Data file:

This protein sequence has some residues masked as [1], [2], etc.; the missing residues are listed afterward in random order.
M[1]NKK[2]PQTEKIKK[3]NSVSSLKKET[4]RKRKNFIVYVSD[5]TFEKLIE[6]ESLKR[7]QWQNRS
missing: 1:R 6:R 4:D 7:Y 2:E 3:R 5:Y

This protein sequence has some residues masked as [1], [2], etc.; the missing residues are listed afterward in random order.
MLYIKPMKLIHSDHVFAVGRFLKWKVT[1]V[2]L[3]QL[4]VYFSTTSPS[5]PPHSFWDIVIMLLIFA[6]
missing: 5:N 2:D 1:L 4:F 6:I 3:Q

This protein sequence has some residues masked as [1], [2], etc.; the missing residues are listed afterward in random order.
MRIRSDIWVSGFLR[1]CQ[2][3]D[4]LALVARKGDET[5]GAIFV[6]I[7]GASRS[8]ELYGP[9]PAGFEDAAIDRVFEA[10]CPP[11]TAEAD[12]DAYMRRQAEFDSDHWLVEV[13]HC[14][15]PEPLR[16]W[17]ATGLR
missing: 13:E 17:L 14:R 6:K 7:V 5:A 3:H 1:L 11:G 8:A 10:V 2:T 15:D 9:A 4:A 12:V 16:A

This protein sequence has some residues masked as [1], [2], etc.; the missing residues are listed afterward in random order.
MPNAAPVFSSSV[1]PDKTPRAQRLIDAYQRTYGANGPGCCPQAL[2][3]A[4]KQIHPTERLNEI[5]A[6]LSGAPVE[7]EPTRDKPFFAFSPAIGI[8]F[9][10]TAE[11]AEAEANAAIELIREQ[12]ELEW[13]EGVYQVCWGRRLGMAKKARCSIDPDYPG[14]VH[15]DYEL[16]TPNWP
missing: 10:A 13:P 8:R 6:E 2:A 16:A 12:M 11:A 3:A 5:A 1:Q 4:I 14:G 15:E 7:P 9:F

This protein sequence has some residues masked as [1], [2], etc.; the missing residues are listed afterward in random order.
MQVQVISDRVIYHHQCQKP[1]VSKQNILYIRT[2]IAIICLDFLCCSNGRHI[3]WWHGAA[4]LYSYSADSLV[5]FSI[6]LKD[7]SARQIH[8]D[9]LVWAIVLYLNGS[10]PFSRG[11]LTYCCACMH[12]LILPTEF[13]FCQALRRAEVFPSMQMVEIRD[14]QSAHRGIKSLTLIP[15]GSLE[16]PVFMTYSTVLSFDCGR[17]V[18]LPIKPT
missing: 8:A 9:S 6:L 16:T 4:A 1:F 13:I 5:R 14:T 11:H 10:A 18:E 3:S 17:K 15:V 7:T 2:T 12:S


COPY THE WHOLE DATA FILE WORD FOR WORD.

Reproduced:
This protein sequence has some residues masked as [1], [2], etc.; the missing residues are listed afterward in random order.
M[1]NKK[2]PQTEKIKK[3]NSVSSLKKET[4]RKRKNFIVYVSD[5]TFEKLIE[6]ESLKR[7]QWQNRS
missing: 1:R 6:R 4:D 7:Y 2:E 3:R 5:Y

This protein sequence has some residues masked as [1], [2], etc.; the missing residues are listed afterward in random order.
MLYIKPMKLIHSDHVFAVGRFLKWKVT[1]V[2]L[3]QL[4]VYFSTTSPS[5]PPHSFWDIVIMLLIFA[6]
missing: 5:N 2:D 1:L 4:F 6:I 3:Q

This protein sequence has some residues masked as [1], [2], etc.; the missing residues are listed afterward in random order.
MRIRSDIWVSGFLR[1]CQ[2][3]D[4]LALVARKGDET[5]GAIFV[6]I[7]GASRS[8]ELYGP[9]PAGFEDAAIDRVFEA[10]CPP[11]TAEAD[12]DAYMRRQAEFDSDHWLVEV[13]HC[14][15]PEPLR[16]W[17]ATGLR
missing: 13:E 17:L 14:R 6:K 7:V 5:A 3:H 1:L 11:G 8:A 10:V 2:T 15:D 9:A 4:A 12:V 16:A

This protein sequence has some residues masked as [1], [2], etc.; the missing residues are listed afterward in random order.
MPNAAPVFSSSV[1]PDKTPRAQRLIDAYQRTYGANGPGCCPQAL[2][3]A[4]KQIHPTERLNEI[5]A[6]LSGAPVE[7]EPTRDKPFFAFSPAIGI[8]F[9][10]TAE[11]AEAEANAAIELIREQ[12]ELEW[13]EGVYQVCWGRRLGMAKKARCSIDPDYPG[14]VH[15]DYEL[16]TPNWP
missing: 10:A 13:P 8:R 6:E 2:A 16:A 12:M 11:A 3:A 5:A 1:Q 4:I 14:G 15:E 7:P 9:F

This protein sequence has some residues masked as [1], [2], etc.; the missing residues are listed afterward in random order.
MQVQVISDRVIYHHQCQKP[1]VSKQNILYIRT[2]IAIICLDFLCCSNGRHI[3]WWHGAA[4]LYSYSADSLV[5]FSI[6]LKD[7]SARQIH[8]D[9]LVWAIVLYLNGS[10]PFSRG[11]LTYCCACMH[12]LILPTEF[13]FCQALRRAEVFPSMQMVEIRD[14]QSAHRGIKSLTLIP[15]GSLE[16]PVFMTYSTVLSFDCGR[17]V[18]LPIKPT
missing: 8:A 9:S 6:L 16:T 4:A 1:F 13:I 5:R 14:T 11:H 10:A 18:E 3:S 17:K 15:V 7:T 2:T 12:S